Starting with a clear understanding of the marketing communications objective that is being pursued, and how it links back to an underlying business challenge is key. This can then be turned into a campaign goal which is SMART (Specific, Measurable, Realistic and Time bound). Only when these fundamentals are established should the creative concepts and tactics be developed.

As the concepts and tactics are being created the appropriate metrics and KPIs that will enable us to tie the activity back to the SMART goal are agreed, and appropriate tracking tools and benchmarks established. This approach avoids the common mistake of making a ‘metric’ e.g. conversation rate on FB, number of Likes, an objective in its own right. This means you can report back to your board that the activity created xx of sales/consideration/leads, contributing to an underlying business goal, all proved by appropriate metrics and tracking. This is going to have much more impact than reporting that Facebook fans have doubled (!), and will build the case for further social media activity.

What methods have you used to prove the effectiveness of social media within your organisation? We’d love to hear your thoughts.

Social Brands 100 – who’s the Daddy on Facebook?

Diving into the Social Brands 100 data gives us all sorts of interesting insights into which brands are performing best on specific platforms. A ranking of the top ten performing brands on each of Facebook, Twitter, YouTube, Google+ and foursquare can be found on Slideshare.

Some of the patterns emerging from these platform rankings are:

  • The Facebook top ten has just one FMCG brand included, but that is number one placed MaxiRAW. Travel and Leisure, and Telecom brands share three top ten places between them, with bus and rail companies particularly effective on the platform.
  • The media sector takes four places in the Twitter top ten with MTV taking two slots for MTV Geordie Shore and MTV UK, while the BBC and Capital FM also feature.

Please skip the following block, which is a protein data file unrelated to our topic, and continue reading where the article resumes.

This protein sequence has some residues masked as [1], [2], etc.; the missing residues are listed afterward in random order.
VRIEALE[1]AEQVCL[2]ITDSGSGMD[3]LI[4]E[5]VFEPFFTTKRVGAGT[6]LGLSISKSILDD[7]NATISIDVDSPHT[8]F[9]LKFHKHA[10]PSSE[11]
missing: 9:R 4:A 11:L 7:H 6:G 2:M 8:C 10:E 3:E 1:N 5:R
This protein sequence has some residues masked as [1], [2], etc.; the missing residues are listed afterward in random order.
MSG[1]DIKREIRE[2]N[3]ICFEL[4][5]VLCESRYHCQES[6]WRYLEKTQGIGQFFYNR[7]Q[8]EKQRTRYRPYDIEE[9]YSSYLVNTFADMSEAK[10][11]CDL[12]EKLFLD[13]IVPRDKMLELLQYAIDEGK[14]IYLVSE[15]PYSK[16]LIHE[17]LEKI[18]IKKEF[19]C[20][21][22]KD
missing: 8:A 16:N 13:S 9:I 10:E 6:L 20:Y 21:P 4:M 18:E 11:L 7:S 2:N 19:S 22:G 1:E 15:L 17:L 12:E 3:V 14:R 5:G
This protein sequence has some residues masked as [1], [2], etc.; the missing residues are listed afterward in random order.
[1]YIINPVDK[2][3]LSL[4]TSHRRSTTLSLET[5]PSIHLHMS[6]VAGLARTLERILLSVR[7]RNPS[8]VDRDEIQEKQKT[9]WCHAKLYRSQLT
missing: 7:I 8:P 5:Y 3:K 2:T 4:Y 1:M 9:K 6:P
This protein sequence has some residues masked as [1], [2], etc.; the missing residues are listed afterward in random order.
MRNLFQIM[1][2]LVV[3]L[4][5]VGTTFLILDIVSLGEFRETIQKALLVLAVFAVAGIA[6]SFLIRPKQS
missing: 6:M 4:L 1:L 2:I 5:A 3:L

• YouTube is dominated by Technology brands with five spots occupied by the likes of AVG, GoPro, and Sony Xperia, each of them using the platform for user guides and application ideas.
  • Google just misses out to Red Bull to be the number one ranked brand on Google+. Like YouTube this platform’s top ten is dominated by technology brands.
  • foursquare is being used best by the Travel & Leisure sector, with Starbucks taking top honours. Retailer HMV gets a top ten position here, the only appearance of a retail brand across the platform top performers table.

This breakdown by platform performance is one of many insights within the Social Brands 100 publication, downloadable from www.socialbrands100.com.

Which brands do you think are making the best use of platforms?

Social Brands 100 – the final ranking

After nine months of planning, and five months of nominating, analysing and judging the Social Brands 100 ranking is live! The full findings are now available to download at www.socialbrands100.com. We would love to know what you think of this year’s roll call of social brand leaders.

Congratulations to every brand listed, you prevailed over another  200 brands that were put forward at the nomination stage. To be included in the 100 shortlist is an achievement in itself, and the range and quality of brands present this year is superb. The popularity of the crowd-sourced nominations has inevitably resulted in many ‘new entrants’ into the list, and a subsequent reshuffle of brand positions from 2011.

The highest ranking brand this year is Innocent, of smoothies fame, a worthy winner that proves year-in year-out an ability to maintain a personal and human connection with its fans. While there are other household names in the top ten, Cadbury, Starbucks, ASOS, The Ellen DeGeneres Show, Cancer Research UK, there are also some less obvious names; The Met Office, ARKive, British Red Cross and giffgaff. This is something Social Brands 100 is proud of.